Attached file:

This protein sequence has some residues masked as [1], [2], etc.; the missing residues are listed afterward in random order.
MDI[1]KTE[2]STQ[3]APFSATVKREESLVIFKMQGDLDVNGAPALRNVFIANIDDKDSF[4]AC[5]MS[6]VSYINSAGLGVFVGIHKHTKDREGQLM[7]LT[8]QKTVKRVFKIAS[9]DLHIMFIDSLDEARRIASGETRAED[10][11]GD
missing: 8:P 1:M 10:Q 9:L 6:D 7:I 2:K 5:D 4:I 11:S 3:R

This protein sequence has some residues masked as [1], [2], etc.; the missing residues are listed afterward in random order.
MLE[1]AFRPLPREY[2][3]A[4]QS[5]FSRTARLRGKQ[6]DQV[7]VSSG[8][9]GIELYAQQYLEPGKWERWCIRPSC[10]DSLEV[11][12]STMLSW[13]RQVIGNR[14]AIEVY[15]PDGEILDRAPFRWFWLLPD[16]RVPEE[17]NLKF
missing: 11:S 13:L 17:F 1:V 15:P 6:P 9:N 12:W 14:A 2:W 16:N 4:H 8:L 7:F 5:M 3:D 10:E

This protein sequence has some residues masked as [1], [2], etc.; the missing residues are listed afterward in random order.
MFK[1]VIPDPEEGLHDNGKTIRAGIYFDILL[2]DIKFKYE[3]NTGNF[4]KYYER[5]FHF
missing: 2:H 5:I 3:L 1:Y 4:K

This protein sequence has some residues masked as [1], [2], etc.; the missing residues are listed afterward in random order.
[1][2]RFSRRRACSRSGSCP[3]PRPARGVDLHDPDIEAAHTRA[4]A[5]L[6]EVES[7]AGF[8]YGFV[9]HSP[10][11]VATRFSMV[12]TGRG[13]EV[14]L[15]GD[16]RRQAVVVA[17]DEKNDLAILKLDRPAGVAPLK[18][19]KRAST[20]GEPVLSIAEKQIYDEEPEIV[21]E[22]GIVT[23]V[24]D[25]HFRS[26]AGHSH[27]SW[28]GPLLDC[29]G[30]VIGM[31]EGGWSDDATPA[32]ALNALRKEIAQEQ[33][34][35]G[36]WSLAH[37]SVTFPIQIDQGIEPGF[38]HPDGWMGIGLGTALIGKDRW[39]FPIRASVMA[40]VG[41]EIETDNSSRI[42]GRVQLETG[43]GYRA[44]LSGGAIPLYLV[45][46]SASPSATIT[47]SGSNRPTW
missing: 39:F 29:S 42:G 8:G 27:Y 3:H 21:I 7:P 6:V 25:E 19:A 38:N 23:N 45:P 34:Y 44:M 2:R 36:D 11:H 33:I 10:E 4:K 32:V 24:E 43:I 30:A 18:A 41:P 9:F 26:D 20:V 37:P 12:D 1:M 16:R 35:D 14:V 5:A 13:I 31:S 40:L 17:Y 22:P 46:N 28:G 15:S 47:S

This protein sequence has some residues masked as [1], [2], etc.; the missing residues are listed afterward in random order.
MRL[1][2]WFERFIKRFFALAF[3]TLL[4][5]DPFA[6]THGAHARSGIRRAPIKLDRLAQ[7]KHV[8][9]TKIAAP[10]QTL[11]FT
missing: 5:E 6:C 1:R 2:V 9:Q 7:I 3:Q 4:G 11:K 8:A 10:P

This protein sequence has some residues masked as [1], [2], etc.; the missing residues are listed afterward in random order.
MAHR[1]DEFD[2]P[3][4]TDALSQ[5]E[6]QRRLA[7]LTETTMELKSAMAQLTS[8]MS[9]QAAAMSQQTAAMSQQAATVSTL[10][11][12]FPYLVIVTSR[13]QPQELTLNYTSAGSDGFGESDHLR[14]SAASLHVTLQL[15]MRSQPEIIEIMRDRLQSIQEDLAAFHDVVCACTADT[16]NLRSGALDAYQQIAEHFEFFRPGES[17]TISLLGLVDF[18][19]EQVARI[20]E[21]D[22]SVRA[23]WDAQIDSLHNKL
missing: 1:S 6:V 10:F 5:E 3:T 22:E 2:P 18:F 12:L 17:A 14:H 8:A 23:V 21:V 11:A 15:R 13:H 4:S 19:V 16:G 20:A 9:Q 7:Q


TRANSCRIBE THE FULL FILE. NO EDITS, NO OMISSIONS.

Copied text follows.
This protein sequence has some residues masked as [1], [2], etc.; the missing residues are listed afterward in random order.
MDI[1]KTE[2]STQ[3]APFSATVKREESLVIFKMQGDLDVNGAPALRNVFIANIDDKDSF[4]AC[5]MS[6]VSYINSAGLGVFVGIHKHTKDREGQLM[7]LT[8]QKTVKRVFKIAS[9]DLHIMFIDSLDEARRIASGETRAED[10][11]GD
missing: 8:P 1:M 10:Q 9:L 6:D 7:I 2:K 5:D 4:I 11:S 3:R

This protein sequence has some residues masked as [1], [2], etc.; the missing residues are listed afterward in random order.
MLE[1]AFRPLPREY[2][3]A[4]QS[5]FSRTARLRGKQ[6]DQV[7]VSSG[8][9]GIELYAQQYLEPGKWERWCIRPSC[10]DSLEV[11][12]STMLSW[13]RQVIGNR[14]AIEVY[15]PDGEILDRAPFRWFWLLPD[16]RVPEE[17]NLKF
missing: 11:S 13:L 17:F 1:V 15:P 6:P 9:N 12:W 14:A 2:W 16:N 4:H 8:L 7:F 5:M 3:D 10:E

This protein sequence has some residues masked as [1], [2], etc.; the missing residues are listed afterward in random order.
MFK[1]VIPDPEEGLHDNGKTIRAGIYFDILL[2]DIKFKYE[3]NTGNF[4]KYYER[5]FHF
missing: 2:H 5:I 3:L 1:Y 4:K

This protein sequence has some residues masked as [1], [2], etc.; the missing residues are listed afterward in random order.
[1][2]RFSRRRACSRSGSCP[3]PRPARGVDLHDPDIEAAHTRA[4]A[5]L[6]EVES[7]AGF[8]YGFV[9]HSP[10][11]VATRFSMV[12]TGRG[13]EV[14]L[15]GD[16]RRQAVVVA[17]DEKNDLAILKLDRPAGVAPLK[18][19]KRAST[20]GEPVLSIAEKQIYDEEPEIV[21]E[22]GIVT[23]V[24]D[25]HFRS[26]AGHSH[27]SW[28]GPLLDC[29]G[30]VIGM[31]EGGWSDDATPA[32]ALNALRKEIAQEQ[33][34][35]G[36]WSLAH[37]SVTFPIQIDQGIEPGF[38]HPDGWMGIGLGTALIGKDRW[39]FPIRASVMA[40]VG[41]EIETDNSSRI[42]GRVQLETG[43]GYRA[44]LSGGAIPLYLV[45][46]SASPSATIT[47]SGSNRPTW
missing: 39:F 29:S 42:G 8:G 27:Y 3:H 21:I 7:P 6:V 25:E 19:A 38:N 23:N 45:P 34:Y 44:M 2:R 36:D 11:H 33:I 10:E 4:K 32:V 24:E 43:I 30:A 18:A 41:P 9:F 26:D 20:V 37:P 12:D 1:M 16:R 35:D 14:V 5:A 13:I 31:S 40:L 17:Y 22:P 46:N 28:G 15:S 47:S

This protein sequence has some residues masked as [1], [2], etc.; the missing residues are listed afterward in random order.
MRL[1][2]WFERFIKRFFALAF[3]TLL[4][5]DPFA[6]THGAHARSGIRRAPIKLDRLAQ[7]KHV[8][9]TKIAAP[10]QTL[11]FT
missing: 5:E 6:C 1:R 2:V 9:Q 7:I 3:Q 4:G 11:K 8:A 10:P

This protein sequence has some residues masked as [1], [2], etc.; the missing residues are listed afterward in random order.
MAHR[1]DEFD[2]P[3][4]TDALSQ[5]E[6]QRRLA[7]LTETTMELKSAMAQLTS[8]MS[9]QAAAMSQQTAAMSQQAATVSTL[10][11][12]FPYLVIVTSR[13]QPQELTLNYTSAGSDGFGESDHLR[14]SAASLHVTLQL[15]MRSQPEIIEIMRDRLQSIQEDLAAFHDVVCACTADT[16]NLRSGALDAYQQIAEHFEFFRPGES[17]TISLLGLVDF[18][19]EQVARI[20]E[21]D[22]SVRA[23]WDAQIDSLHNKL
missing: 1:S 6:V 10:F 5:E 3:T 22:E 2:P 18:F 12:L 17:A 14:H 8:A 23:V 21:V 11:A 15:R 13:H 4:S 19:V 16:G 20:A 9:Q 7:Q